*This week BET rolls out “Smoke: Marijuana + Black America,” narrated and executive-produced by Nasir “Nas” Jones.
The original documentary, examines marijuana’s cultural, social, economic and legal impact on American society and the Black community. Told through the lens of aficionados, policymakers, advocates and innovators in the booming legal cannabis industry. EUR correspondent Fahnia Thomas spoke with former NBA player and cannabis investor Al Harrington about Viola, Harris and Mary Jane.
FT: Why did you want to be a part of “Smoke?”
AH: We don’t have a lot of representation in this cannabis space. There aren’t a lot of places to get information especially from someone like myself that’s an operator in multiple states. I want people to understand my journey and the journey of people of color. It’s a tough place, it’s not easy and we’re not always welcomed into the space.
We have to understand the history of cannabis and how Black people played a part in where we are today as a society. All of our freedoms were taken away and all of our lives were mostly impacted negatively around the cannabis plant. Now there’s this new billion dollar industry we don’t have a real position in. We don’t have a seat at the table and that’s a crime. There’s enough money to go around for everybody. There needs to be more inclusion of people of color. If it wasn’t for the sacrifices we made – our freedoms – we wouldn’t be having these conversations.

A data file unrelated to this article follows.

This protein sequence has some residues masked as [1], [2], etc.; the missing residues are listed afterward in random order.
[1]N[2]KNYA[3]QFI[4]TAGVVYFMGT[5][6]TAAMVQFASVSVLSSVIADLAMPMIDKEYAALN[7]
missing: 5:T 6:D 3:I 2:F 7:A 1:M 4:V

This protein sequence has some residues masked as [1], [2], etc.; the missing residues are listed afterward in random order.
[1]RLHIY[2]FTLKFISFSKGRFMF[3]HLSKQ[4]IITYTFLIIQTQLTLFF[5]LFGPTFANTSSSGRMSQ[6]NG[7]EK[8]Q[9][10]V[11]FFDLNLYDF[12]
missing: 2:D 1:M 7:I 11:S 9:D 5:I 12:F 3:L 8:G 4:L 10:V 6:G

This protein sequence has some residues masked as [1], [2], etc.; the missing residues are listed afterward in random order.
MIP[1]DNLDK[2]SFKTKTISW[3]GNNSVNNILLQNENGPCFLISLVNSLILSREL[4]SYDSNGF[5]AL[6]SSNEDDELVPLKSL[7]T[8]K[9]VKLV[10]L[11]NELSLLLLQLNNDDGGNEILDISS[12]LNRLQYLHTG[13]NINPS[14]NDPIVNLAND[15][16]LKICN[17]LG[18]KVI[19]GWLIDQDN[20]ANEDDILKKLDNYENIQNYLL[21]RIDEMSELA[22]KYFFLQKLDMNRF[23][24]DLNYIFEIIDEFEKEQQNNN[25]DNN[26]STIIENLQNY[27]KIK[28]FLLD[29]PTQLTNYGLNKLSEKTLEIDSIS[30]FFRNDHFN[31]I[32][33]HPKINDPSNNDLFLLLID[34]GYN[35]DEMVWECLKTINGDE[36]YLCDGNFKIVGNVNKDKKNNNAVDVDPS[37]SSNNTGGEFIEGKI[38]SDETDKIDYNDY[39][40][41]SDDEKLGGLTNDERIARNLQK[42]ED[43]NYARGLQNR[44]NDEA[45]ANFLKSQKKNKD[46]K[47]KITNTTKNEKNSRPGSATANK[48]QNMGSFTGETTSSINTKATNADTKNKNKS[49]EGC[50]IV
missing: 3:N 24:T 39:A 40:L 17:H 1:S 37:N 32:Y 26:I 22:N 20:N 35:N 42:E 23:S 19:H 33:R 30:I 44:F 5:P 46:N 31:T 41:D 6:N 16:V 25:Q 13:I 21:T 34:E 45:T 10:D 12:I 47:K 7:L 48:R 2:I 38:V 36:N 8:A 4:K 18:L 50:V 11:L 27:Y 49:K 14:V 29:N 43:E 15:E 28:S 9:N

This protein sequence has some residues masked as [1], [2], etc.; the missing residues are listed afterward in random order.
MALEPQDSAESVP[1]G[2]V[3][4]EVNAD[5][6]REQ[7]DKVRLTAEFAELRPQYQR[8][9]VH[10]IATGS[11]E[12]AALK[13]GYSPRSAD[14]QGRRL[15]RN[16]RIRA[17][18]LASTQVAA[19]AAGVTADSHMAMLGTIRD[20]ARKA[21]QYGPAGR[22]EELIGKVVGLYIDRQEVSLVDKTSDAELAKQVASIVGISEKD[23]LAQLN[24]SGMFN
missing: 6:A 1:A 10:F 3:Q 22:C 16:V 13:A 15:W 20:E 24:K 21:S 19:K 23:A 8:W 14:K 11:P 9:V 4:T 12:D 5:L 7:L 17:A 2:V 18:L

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FT: What struggles have you faced and continue to face in the cannabis industry?
AH: It’s been about 10 years since I first started and one of my first challenges was being able to differentiate good advice from bad advice. I had attorneys who told me the wrong things to do and I don’t think they did it on purpose, they just didn’t know. A lot of these rules are up to your interpretation. Also, I was still playing in the NBA when I started [getting into the cannabis industry] and I had keep to myself in a position where I didn’t lose my contract or get locked up. Then, once I started to scale the business I realized how hard it was to fund a business. Some would think with the resources I have it should be easy – like everyone is going to give me money – but that wasn’t the case. When I think about how difficult it was for me to raise money, I could only imagine how difficult it would be for someone who isn’t a celebrity or athlete. How would they ever be able to participate in this industry? It’s so expensive to be a part of it.
FT: Your company Viola launched an incubator program to provide small Black owned businesses resources within the cannabis industry, how can people apply?
AH: Through our website – when they hear the incubator program a lot of people think I’m randomly picking people, it’s not like that. It’s way more difficult. We’re looking for entrepreneurs that are already in the space, have started a business and they need resources to be able to scale it up, like back office support. They can use our platform to elevate their business. Even some people operating in the gray market that have really solid brands but are in states that don’t have their programs fully built out yet, can’t find enough resources – like capital to get a license. So we would say, ‘join us and use my license to be able to get on the right side of the business and grow from there.’ Maybe they have a following and they just need a license or a grow space or access to distillate. Viola would be able to get those resources to them.
FT: “Smoke” features testimonies from other notable individuals like Vice President-Elect Kamala D. Harris, what can you share about her role?